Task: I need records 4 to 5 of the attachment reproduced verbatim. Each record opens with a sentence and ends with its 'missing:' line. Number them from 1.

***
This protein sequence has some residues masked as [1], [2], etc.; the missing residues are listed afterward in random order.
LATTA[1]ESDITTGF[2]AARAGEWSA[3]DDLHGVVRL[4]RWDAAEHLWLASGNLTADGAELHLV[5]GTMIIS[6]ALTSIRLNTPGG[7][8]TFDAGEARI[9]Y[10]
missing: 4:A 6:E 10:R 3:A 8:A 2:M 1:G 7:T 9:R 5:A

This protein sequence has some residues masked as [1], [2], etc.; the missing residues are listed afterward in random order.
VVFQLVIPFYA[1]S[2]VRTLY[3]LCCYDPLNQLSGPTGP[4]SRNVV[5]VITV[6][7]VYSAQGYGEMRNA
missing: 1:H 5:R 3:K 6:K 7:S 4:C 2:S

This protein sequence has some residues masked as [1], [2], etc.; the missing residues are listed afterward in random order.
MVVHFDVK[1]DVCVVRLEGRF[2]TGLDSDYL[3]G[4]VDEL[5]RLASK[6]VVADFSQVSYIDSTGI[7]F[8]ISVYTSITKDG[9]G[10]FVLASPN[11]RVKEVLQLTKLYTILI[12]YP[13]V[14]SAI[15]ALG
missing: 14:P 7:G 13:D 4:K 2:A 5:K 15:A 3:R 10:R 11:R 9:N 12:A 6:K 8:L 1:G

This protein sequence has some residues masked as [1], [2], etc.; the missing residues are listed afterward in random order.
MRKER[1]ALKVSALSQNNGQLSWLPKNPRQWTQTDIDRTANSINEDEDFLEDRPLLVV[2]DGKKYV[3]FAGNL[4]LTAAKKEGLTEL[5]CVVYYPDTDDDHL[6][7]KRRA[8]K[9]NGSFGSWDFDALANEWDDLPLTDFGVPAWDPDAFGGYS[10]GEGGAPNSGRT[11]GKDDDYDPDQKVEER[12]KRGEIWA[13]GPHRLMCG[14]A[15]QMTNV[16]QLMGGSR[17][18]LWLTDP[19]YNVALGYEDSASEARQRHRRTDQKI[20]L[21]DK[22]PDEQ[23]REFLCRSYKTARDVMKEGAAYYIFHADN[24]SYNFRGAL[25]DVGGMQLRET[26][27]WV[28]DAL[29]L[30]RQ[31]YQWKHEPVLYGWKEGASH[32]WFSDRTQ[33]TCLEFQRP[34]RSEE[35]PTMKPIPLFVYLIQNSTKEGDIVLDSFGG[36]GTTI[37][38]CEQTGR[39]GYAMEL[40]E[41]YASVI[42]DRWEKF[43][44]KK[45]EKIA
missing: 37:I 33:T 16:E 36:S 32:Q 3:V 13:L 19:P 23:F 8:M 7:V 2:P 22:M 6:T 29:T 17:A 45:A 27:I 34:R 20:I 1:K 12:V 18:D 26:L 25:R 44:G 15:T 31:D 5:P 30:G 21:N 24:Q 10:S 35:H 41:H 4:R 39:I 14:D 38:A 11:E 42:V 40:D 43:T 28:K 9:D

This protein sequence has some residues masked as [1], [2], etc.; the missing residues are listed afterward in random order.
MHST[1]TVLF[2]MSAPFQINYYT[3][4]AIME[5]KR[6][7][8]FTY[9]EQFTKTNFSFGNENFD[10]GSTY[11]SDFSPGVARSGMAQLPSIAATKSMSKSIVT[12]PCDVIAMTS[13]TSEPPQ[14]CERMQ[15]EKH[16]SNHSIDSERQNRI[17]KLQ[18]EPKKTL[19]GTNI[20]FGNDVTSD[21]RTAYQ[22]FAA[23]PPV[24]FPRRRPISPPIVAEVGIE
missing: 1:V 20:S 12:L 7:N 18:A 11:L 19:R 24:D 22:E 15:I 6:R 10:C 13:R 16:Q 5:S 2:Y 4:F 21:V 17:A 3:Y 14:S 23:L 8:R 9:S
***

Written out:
This protein sequence has some residues masked as [1], [2], etc.; the missing residues are listed afterward in random order.
MRKER[1]ALKVSALSQNNGQLSWLPKNPRQWTQTDIDRTANSINEDEDFLEDRPLLVV[2]DGKKYV[3]FAGNL[4]LTAAKKEGLTEL[5]CVVYYPDTDDDHL[6][7]KRRA[8]K[9]NGSFGSWDFDALANEWDDLPLTDFGVPAWDPDAFGGYS[10]GEGGAPNSGRT[11]GKDDDYDPDQKVEER[12]KRGEIWA[13]GPHRLMCG[14]A[15]QMTNV[16]QLMGGSR[17][18]LWLTDP[19]YNVALGYEDSASEARQRHRRTDQKI[20]L[21]DK[22]PDEQ[23]REFLCRSYKTARDVMKEGAAYYIFHADN[24]SYNFRGAL[25]DVGGMQLRET[26][27]WV[28]DAL[29]L[30]RQ[31]YQWKHEPVLYGWKEGASH[32]WFSDRTQ[33]TCLEFQRP[34]RSEE[35]PTMKPIPLFVYLIQNSTKEGDIVLDSFGG[36]GTTI[37][38]CEQTGR[39]GYAMEL[40]E[41]YASVI[42]DRWEKF[43][44]KK[45]EKIA
missing: 37:I 33:T 16:E 36:S 32:Q 3:V 13:L 19:P 23:F 8:M 7:V 2:P 22:M 6:T 29:T 17:A 45:A 27:I 34:R 20:I 1:K 12:V 18:D 26:L 25:R 44:G 15:T 31:D 5:P 30:G 21:N 24:Q 10:S 35:H 41:H 4:R 39:I 14:D 38:A 11:E 42:V 40:D 43:T 28:K 9:D

This protein sequence has some residues masked as [1], [2], etc.; the missing residues are listed afterward in random order.
MHST[1]TVLF[2]MSAPFQINYYT[3][4]AIME[5]KR[6][7][8]FTY[9]EQFTKTNFSFGNENFD[10]GSTY[11]SDFSPGVARSGMAQLPSIAATKSMSKSIVT[12]PCDVIAMTS[13]TSEPPQ[14]CERMQ[15]EKH[16]SNHSIDSERQNRI[17]KLQ[18]EPKKTL[19]GTNI[20]FGNDVTSD[21]RTAYQ[22]FAA[23]PPV[24]FPRRRPISPPIVAEVGIE
missing: 1:V 20:S 12:L 7:N 18:A 11:L 19:R 24:D 22:E 15:I 6:R 10:C 13:R 16:Q 5:S 2:Y 4:F 21:V 17:A 3:Y 14:S 23:L 8:R 9:S